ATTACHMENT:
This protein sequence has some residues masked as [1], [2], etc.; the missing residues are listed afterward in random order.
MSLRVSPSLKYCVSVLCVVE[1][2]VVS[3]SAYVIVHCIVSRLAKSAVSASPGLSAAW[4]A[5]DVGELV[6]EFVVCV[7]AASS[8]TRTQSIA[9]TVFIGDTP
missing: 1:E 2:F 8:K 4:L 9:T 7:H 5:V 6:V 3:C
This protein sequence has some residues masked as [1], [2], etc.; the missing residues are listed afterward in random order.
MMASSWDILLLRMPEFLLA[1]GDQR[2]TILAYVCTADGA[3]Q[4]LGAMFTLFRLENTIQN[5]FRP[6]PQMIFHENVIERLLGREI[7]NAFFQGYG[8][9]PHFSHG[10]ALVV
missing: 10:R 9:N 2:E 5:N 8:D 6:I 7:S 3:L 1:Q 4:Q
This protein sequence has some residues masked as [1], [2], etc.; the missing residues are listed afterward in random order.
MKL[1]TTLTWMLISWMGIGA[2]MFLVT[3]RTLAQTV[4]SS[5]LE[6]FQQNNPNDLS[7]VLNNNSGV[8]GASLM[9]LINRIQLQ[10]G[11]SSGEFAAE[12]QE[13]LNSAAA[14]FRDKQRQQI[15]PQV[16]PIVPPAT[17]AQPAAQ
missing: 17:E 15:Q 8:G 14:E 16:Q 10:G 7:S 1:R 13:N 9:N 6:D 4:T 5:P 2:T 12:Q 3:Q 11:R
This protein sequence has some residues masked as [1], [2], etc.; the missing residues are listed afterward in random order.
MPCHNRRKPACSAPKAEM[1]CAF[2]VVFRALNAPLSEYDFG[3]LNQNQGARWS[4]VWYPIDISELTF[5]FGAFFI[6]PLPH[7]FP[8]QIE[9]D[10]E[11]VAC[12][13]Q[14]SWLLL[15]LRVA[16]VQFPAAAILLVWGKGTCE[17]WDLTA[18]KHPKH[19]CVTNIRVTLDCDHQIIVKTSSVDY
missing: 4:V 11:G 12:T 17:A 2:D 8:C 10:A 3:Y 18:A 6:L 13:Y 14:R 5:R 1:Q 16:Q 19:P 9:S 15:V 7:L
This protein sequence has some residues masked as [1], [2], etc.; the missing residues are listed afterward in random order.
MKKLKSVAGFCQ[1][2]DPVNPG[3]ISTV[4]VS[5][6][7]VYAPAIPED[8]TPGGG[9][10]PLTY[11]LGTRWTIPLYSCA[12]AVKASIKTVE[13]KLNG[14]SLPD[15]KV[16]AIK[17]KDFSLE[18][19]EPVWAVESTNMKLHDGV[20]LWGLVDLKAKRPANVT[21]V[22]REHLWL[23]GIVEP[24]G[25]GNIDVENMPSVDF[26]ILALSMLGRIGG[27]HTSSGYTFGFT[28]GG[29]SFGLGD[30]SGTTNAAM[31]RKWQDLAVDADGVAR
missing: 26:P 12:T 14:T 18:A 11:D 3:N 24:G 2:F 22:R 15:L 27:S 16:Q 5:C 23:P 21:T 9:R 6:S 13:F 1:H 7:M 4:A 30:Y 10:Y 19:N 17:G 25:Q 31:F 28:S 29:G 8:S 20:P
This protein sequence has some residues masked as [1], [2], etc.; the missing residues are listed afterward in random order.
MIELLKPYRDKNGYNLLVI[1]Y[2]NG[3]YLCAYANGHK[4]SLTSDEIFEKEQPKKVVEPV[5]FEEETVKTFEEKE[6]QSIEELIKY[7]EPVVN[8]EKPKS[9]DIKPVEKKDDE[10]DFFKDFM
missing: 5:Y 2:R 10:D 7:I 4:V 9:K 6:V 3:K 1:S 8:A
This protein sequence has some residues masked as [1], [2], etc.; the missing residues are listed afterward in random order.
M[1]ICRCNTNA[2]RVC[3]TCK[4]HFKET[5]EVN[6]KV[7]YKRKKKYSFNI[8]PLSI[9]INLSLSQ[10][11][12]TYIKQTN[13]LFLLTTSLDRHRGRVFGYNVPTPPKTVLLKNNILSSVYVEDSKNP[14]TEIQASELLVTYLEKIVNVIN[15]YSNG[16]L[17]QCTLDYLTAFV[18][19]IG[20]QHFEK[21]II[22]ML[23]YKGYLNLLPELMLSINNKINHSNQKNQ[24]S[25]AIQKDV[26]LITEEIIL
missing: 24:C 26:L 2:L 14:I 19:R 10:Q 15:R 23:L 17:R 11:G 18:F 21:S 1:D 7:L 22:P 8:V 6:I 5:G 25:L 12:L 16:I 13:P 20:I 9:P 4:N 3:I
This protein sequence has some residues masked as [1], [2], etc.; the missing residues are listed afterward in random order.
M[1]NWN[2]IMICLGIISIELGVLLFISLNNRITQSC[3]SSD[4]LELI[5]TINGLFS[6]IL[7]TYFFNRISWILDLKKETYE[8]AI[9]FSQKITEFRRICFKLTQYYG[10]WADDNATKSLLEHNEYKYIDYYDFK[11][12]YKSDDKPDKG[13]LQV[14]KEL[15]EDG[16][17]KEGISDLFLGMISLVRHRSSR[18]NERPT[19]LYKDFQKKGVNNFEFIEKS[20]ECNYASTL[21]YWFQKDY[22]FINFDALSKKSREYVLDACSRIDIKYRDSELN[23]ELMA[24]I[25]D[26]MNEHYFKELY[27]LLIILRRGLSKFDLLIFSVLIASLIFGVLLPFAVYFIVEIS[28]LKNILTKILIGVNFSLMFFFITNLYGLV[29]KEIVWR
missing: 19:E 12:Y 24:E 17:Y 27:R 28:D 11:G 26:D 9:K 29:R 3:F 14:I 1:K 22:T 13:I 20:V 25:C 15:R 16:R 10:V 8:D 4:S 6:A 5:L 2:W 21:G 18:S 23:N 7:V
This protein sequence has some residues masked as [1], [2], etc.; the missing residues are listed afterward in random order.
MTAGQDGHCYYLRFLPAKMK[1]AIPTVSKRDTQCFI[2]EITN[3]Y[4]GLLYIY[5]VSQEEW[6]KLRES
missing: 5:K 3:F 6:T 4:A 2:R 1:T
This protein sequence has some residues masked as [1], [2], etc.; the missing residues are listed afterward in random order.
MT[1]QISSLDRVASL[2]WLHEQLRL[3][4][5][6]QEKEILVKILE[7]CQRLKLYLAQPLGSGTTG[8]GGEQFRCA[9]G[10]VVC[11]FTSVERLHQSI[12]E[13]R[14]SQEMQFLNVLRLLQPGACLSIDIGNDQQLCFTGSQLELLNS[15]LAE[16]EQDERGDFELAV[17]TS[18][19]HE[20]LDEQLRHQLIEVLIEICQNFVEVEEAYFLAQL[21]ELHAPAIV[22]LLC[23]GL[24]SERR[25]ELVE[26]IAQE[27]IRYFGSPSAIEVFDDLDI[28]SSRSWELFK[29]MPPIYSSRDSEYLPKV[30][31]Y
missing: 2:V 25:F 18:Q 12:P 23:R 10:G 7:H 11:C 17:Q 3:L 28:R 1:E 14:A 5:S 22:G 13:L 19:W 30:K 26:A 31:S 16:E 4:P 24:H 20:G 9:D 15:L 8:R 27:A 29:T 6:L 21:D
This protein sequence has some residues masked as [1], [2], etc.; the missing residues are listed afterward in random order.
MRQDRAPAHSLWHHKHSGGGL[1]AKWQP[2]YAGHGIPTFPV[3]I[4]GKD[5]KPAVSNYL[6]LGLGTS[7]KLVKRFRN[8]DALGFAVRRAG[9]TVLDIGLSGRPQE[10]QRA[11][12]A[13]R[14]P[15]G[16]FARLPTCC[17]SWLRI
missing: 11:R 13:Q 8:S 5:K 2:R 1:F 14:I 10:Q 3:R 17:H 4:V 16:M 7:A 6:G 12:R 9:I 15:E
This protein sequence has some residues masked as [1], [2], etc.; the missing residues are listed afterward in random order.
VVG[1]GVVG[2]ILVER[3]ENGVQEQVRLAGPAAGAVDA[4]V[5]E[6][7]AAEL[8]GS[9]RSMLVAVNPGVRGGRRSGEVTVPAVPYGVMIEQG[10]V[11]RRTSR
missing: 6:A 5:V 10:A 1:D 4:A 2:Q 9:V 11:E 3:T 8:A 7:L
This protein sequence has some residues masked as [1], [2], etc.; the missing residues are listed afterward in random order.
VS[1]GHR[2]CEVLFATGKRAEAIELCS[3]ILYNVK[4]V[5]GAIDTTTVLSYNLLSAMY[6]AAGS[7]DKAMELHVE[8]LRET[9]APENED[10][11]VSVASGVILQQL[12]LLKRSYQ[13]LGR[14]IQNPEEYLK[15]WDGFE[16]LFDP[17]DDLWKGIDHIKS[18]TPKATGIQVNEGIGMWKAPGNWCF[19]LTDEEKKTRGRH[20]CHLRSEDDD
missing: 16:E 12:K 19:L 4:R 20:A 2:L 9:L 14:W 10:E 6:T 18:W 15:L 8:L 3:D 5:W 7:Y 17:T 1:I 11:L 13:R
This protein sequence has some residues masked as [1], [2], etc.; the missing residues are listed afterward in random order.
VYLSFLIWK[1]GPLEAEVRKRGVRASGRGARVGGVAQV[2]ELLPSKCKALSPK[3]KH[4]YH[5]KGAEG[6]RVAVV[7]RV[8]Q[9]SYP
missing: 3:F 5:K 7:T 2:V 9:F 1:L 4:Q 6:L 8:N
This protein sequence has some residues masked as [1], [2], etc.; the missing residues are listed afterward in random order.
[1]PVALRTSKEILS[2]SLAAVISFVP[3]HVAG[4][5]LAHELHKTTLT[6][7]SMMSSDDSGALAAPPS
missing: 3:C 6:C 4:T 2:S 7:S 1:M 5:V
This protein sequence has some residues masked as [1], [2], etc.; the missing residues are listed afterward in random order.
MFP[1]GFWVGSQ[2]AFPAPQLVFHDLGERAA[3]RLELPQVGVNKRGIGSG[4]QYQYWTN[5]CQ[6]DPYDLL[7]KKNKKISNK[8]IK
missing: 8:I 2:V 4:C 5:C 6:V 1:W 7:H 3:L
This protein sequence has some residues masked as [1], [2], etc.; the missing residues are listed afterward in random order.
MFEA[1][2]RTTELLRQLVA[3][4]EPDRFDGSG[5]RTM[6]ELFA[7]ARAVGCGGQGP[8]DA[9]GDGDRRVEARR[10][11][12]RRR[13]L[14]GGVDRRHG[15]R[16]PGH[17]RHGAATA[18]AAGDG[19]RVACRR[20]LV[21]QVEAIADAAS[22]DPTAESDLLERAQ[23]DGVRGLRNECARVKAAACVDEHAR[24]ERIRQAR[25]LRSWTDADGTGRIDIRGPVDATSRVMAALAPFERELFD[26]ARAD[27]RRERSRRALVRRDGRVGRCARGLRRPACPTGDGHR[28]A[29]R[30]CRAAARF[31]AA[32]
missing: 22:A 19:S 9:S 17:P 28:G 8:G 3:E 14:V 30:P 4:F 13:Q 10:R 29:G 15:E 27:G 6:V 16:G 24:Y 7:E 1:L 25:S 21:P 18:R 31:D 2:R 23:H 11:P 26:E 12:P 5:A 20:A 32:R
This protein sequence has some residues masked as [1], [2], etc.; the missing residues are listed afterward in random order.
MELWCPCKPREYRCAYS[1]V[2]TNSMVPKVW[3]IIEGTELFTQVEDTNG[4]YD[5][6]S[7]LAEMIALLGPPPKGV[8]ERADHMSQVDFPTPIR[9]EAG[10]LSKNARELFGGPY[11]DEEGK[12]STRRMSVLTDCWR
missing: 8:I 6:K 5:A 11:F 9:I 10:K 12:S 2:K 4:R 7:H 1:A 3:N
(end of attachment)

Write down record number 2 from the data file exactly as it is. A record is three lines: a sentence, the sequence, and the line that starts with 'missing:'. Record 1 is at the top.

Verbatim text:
This protein sequence has some residues masked as [1], [2], etc.; the missing residues are listed afterward in random order.
MMASSWDILLLRMPEFLLA[1]GDQR[2]TILAYVCTADGA[3]Q[4]LGAMFTLFRLENTIQN[5]FRP[6]PQMIFHENVIERLLGREI[7]NAFFQGYG[8][9]PHFSHG[10]ALVV
missing: 10:R 9:N 2:E 5:N 8:D 6:I 7:S 3:L 1:Q 4:Q